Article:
A small micro brewery in California called the Fallbrook Brewing Co had just doubled their brewing capacity to meet increasing sales when they were hit with water restrictions. And if they exceed their limits while trying to survive the small brewing company could be hit with thousands of dollars in fines during the states ongoing record drought.
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There are more than 570 craft micro breweries in California alone using traditional beer making ingredients with another 250 expected to open in the not too distant future. And the state is doing very well from the growth of craft beer sales having generated over 6.5 billion dollars to the economy over the last year producing a massive 3.5 million barrels of beer. But despite the water shortage they are the only state to introduce water restrictions across the drought stricken West.
Water is in high demand for craft breweries because it takes up to 7 litres of water to produce 1 litre of beer – which as a direct result of the drought is now forcing micro breweries to evolve by lowering their average water per litre of beer down to a lower 5 to 1 ratio. But despite this breweries are still under pressure to save more as the state aims to reduce water usage by 25%.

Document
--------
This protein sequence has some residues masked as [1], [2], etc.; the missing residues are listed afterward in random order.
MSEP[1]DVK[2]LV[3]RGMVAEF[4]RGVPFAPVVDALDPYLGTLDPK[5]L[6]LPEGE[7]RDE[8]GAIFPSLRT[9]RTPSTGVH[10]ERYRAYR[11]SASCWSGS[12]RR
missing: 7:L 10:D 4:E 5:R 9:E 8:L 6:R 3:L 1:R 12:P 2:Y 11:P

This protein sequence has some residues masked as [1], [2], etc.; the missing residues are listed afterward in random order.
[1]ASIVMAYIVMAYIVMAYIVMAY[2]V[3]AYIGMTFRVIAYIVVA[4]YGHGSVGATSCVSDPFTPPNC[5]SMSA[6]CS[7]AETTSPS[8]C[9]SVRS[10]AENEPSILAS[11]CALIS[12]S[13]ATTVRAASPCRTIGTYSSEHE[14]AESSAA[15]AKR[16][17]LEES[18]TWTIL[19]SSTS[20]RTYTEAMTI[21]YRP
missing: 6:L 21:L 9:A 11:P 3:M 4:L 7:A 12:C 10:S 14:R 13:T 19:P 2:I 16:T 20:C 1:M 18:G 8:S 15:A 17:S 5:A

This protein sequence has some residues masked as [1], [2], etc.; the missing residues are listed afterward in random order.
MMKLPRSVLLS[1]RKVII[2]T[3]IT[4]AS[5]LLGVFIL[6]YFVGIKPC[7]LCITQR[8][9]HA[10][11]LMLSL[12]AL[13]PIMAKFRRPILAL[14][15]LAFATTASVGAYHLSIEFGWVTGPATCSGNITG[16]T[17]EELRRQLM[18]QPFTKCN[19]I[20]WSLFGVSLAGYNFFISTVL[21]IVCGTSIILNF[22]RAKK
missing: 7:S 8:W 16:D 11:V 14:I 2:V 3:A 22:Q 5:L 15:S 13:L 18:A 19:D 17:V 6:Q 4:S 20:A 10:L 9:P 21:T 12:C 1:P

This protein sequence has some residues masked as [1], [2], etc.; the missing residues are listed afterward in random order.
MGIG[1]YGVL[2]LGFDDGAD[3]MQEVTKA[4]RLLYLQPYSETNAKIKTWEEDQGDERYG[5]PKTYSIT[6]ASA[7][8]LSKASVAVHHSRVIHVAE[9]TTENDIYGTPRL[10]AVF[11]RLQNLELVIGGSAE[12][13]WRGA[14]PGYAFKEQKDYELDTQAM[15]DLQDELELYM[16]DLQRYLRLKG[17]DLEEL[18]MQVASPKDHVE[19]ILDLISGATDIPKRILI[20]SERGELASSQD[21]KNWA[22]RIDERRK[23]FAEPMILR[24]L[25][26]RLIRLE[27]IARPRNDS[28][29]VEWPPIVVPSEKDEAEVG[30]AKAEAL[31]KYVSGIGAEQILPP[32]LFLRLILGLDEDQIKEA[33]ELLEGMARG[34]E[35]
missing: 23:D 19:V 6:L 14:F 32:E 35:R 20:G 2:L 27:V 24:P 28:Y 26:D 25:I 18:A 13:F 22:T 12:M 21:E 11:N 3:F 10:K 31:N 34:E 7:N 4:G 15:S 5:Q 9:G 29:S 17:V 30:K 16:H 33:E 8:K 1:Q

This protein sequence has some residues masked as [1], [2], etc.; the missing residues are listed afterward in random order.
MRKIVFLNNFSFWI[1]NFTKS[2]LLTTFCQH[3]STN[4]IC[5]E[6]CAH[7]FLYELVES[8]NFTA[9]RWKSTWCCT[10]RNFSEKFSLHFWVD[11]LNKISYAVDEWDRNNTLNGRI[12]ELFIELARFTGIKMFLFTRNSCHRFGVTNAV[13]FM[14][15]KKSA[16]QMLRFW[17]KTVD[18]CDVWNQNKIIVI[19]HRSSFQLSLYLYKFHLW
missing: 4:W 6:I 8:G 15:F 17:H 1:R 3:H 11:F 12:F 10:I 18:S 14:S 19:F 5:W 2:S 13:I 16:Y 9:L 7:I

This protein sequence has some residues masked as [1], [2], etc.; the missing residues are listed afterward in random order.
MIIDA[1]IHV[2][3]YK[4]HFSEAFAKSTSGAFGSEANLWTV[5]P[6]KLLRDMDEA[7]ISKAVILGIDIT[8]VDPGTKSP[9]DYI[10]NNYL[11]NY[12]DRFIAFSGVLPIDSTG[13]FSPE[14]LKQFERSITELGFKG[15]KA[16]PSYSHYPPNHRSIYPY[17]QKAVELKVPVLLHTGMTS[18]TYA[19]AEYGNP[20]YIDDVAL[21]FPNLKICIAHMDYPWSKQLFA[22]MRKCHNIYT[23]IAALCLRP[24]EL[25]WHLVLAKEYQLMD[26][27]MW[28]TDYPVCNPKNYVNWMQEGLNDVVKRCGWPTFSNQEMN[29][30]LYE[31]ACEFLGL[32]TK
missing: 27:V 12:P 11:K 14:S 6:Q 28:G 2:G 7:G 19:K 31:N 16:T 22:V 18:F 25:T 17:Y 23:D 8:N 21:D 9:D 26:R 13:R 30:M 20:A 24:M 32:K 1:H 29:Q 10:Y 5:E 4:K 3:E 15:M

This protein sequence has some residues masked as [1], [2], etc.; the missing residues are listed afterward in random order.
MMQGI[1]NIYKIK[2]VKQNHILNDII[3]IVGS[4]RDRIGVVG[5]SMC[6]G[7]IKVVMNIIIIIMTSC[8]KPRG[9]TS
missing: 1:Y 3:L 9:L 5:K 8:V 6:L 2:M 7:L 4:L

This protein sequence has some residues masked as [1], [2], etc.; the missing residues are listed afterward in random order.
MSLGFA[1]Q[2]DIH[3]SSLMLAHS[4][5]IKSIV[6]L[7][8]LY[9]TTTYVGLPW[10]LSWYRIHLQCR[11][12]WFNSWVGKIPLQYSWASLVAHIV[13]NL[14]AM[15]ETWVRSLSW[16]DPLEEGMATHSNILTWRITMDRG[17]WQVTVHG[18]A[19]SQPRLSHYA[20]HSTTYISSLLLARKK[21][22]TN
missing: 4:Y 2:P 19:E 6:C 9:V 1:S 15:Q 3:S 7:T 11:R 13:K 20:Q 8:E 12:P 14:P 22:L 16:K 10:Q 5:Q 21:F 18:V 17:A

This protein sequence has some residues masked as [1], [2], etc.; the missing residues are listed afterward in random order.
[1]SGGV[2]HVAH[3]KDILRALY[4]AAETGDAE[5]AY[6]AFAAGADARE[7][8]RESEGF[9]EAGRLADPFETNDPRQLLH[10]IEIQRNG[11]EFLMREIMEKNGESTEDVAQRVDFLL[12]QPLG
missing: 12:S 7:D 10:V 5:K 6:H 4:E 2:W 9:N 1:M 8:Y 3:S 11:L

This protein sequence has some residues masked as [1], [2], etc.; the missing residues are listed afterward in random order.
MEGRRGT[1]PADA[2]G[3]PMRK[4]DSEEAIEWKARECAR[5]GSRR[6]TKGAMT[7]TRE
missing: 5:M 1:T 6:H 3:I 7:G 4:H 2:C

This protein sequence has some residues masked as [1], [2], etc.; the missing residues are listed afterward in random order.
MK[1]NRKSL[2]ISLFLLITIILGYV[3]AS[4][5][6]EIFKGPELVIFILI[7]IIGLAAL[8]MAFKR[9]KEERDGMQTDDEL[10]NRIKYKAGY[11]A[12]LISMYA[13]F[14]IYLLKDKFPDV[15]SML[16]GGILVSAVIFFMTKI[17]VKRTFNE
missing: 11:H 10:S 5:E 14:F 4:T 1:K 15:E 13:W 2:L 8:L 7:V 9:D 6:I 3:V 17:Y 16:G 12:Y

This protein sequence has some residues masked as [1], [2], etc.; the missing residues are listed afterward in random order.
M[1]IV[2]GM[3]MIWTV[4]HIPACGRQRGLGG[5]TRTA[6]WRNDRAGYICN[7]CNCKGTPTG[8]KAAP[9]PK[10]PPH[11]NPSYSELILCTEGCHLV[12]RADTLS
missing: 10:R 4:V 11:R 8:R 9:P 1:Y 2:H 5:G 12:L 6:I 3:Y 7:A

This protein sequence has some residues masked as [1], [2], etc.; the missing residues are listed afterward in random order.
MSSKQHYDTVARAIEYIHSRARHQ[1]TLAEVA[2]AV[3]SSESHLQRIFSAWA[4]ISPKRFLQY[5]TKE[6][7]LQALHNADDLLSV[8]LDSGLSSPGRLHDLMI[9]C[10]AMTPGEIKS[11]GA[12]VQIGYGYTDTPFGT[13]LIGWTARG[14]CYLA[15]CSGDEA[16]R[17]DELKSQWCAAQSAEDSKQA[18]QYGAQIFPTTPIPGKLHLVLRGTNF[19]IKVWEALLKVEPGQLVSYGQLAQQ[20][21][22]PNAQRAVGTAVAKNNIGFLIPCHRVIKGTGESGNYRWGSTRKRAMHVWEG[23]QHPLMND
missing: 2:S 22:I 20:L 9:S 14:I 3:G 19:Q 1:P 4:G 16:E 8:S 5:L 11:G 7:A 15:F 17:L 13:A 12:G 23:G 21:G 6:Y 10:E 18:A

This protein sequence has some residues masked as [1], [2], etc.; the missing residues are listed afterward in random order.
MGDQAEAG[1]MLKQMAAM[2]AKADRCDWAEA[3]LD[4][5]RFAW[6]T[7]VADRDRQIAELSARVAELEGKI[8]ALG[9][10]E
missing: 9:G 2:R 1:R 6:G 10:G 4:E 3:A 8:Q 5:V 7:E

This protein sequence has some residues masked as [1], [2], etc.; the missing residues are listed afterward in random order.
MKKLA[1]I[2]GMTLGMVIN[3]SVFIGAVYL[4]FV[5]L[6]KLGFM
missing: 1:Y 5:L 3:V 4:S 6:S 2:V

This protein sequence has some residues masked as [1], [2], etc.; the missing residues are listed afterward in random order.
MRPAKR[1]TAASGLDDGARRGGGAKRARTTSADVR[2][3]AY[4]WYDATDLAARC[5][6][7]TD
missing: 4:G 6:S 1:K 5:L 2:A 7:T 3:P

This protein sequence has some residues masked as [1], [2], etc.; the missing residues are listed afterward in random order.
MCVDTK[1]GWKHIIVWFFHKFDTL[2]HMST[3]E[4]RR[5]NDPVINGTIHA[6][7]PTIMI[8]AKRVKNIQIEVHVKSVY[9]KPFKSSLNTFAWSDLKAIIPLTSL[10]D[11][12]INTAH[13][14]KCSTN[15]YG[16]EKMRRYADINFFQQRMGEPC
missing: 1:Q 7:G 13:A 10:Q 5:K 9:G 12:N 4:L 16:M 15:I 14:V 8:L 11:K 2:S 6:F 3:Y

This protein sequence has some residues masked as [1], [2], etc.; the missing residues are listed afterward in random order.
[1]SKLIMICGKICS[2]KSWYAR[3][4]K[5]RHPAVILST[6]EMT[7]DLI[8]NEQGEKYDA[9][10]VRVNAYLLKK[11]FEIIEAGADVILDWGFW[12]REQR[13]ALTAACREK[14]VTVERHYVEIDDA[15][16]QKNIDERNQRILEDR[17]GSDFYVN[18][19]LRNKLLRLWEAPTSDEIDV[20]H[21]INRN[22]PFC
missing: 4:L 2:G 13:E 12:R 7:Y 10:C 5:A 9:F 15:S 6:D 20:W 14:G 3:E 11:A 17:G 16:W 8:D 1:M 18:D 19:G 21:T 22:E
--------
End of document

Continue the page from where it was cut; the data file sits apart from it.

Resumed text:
“Micro breweries have had little choice but to respond to the circumstances and are now digging water wells and tanks with many being forced to shelve expansion plans,” said Chuck from the Brewing Co. ”If rain doesn’t increase over winter there’s a fear that lots of micro breweries will be forced to close or leave the state.”
The states largest brewery Sierra Nevada has been told to drop its water use by 32 percent. ”We’ve already dropped water use by 25% and any further cuts would hurt sales.”
The Bear Republic Brewing Co has to date closed operations in 15 different markets after the Northern Californian town of Cloverdale said they didn’t have enough water to support their production. So instead of relocating the brewery they decided to invest a cool 4 million in facilities which as a result have reduced their water use by 25 percent.
“We have to protect our breweries future,” said Richard the brewery owner, “So if we cant produce the volume of beer we need then we have to look at other locations.”
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